Under the Microscope

by A. Molotkov

The little boy stared suspiciously out of his dark brown eyes.

“Can you tell us what happened?” The police officer was pale, freckled, with a confident thin face.

“I already told everything.” The boy averted his gaze.

“Right. But you didn’t tell us.”

The room was a mess of toys, clothes, balls, books. A beige apartment. “Daddy was acting pretty weird.”

“How weird?”

“Weird.” The boy made eye contact again. “Will he be OK?”

“I don’t know, kid. I’m a cop; I don’t know about those things. What did your dad do that was so weird?”

“He…” There was a long pause. “He wouldn’t come out.” “Come out?”

The boy just stared.

“From his office.” The mother spoke with a strong accent. “I just got back.” She sat on the floor, her back against the wall.

“How long was he in his office?”

The boy stared blankly, as if the question had made no sense.

“How long was he in his office?”

“I don’t know.”

“Did you try to talk to him?”


“What did he say?”

“Nothing.” The boy shrugged. “Why wasn’t he responding?”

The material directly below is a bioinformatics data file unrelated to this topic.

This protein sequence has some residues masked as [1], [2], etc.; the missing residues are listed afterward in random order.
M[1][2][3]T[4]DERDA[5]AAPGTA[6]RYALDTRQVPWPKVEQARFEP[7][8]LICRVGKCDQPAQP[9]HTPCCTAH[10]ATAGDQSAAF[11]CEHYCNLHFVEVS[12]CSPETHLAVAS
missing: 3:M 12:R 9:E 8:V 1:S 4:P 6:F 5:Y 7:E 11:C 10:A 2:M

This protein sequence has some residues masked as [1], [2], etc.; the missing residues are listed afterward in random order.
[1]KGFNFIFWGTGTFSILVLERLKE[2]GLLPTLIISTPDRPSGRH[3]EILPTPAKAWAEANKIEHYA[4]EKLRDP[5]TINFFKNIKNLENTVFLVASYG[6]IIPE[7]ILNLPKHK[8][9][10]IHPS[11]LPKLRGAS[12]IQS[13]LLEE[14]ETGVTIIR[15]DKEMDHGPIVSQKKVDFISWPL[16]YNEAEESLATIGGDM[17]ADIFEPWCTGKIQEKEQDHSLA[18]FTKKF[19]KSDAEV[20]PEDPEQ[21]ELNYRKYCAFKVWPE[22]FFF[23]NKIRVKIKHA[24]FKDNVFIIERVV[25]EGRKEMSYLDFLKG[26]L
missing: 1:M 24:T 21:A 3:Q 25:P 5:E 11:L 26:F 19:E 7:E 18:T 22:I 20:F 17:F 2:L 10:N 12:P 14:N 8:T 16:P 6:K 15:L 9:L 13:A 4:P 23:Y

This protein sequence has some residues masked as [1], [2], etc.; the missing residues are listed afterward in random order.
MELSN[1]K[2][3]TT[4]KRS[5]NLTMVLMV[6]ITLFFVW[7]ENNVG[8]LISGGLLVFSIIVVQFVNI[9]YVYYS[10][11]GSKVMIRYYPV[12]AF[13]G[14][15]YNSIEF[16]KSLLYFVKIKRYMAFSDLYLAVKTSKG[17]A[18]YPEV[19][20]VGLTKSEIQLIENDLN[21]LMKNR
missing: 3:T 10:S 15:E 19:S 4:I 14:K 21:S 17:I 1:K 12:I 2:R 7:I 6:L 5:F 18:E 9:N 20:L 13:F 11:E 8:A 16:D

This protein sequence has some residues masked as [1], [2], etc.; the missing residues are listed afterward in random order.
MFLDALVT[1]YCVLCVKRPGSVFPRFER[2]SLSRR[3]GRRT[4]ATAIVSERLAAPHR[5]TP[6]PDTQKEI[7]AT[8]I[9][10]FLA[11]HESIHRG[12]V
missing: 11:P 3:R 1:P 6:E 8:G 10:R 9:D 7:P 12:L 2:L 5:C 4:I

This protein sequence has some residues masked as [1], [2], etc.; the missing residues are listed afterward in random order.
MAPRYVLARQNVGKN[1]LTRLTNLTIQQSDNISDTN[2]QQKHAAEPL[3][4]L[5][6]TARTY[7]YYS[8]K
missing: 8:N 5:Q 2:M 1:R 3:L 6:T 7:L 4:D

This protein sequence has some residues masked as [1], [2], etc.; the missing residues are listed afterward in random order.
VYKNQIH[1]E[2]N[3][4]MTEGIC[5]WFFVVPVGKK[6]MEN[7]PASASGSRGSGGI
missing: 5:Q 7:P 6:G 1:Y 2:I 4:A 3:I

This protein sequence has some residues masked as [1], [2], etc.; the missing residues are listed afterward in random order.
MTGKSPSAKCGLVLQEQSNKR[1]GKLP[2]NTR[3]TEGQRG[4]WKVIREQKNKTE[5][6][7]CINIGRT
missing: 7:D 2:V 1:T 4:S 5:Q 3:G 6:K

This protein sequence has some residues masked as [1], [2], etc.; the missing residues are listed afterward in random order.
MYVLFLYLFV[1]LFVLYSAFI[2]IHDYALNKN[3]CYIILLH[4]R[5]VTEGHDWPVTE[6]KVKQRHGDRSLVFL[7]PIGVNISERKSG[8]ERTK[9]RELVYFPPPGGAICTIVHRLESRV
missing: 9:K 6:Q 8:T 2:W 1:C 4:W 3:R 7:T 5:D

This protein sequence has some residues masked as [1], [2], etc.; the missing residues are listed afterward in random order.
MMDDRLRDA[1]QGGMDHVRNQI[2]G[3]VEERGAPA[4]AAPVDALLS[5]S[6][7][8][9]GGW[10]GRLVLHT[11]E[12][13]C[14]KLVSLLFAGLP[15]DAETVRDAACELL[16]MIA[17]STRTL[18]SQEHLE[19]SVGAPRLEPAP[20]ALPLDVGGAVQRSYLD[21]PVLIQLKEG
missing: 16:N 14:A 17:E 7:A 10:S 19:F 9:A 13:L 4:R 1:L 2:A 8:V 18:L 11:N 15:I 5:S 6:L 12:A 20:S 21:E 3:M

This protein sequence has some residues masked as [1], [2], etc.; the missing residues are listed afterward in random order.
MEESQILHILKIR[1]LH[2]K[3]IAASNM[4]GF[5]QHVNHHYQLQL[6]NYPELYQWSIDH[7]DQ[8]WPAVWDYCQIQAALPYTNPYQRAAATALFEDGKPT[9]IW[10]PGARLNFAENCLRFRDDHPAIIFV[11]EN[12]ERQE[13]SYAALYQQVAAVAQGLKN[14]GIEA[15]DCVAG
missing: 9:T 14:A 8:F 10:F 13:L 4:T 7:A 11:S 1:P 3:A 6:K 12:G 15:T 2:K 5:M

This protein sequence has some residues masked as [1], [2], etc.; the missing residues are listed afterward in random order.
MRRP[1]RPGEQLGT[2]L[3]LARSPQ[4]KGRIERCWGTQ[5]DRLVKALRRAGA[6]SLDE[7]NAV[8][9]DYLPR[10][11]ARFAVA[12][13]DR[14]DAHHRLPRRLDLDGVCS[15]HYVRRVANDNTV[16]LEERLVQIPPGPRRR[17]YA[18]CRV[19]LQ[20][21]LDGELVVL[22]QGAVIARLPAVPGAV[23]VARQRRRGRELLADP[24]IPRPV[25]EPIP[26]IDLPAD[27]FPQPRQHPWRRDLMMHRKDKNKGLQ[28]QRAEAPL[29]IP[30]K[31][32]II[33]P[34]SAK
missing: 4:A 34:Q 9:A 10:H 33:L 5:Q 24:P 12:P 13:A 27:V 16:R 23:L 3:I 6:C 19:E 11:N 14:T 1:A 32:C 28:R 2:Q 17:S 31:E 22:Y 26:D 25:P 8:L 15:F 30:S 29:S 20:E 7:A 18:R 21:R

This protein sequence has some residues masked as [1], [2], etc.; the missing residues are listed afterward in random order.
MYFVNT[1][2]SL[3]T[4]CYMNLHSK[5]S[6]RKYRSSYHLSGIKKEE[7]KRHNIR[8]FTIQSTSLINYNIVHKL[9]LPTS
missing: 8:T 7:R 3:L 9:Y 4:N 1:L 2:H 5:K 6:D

“I don’t know, kid.” The officer jotted something down in his notepad.

“We’ll figure it out. Could you hear anything at all while he was in his office?” “He was talking, but I couldn’t understand.”

“So he was talking?” A puzzled face. “Why couldn’t you understand?” “He was talking in…like…a different language.”

“Were you scared?”

“No… a little scared.”

“Why were you scared?”

“I didn’t know what was going on because Daddy was not coming out and I didn’t know when Mommy was coming back and I was worried.”

“I see…What did he do then?”

“He ran out.” The boy was avoiding eye contact again. “He didn’t even notice me.”

“Did he look ok to you?”


“What was not ok about him?”

“His clothes were all wrong and he was looking strange.”

“How strange?”

The boy shrugged his shoulders.

“Can you hold on one second?” The officer walked out of the kid’s room and joined his partner, who stood by the fireplace in the living room, fiddling with her phone.

“Do you think the father did it?” she asked.

“Probably. It’s hard to say. These immigrant families. You never know what to expect.”


“The kid’s testimony is no good.”


Back in the small room, the boy tucked himself in his mother’s lap. “How are you doing, sweetie?” The mother’s eyes were shadows. “Good.”

Uncertainty in the little boy’s voice. “Do you think they’ll find Daddy?”

“Yes. I think they will. I think they will.”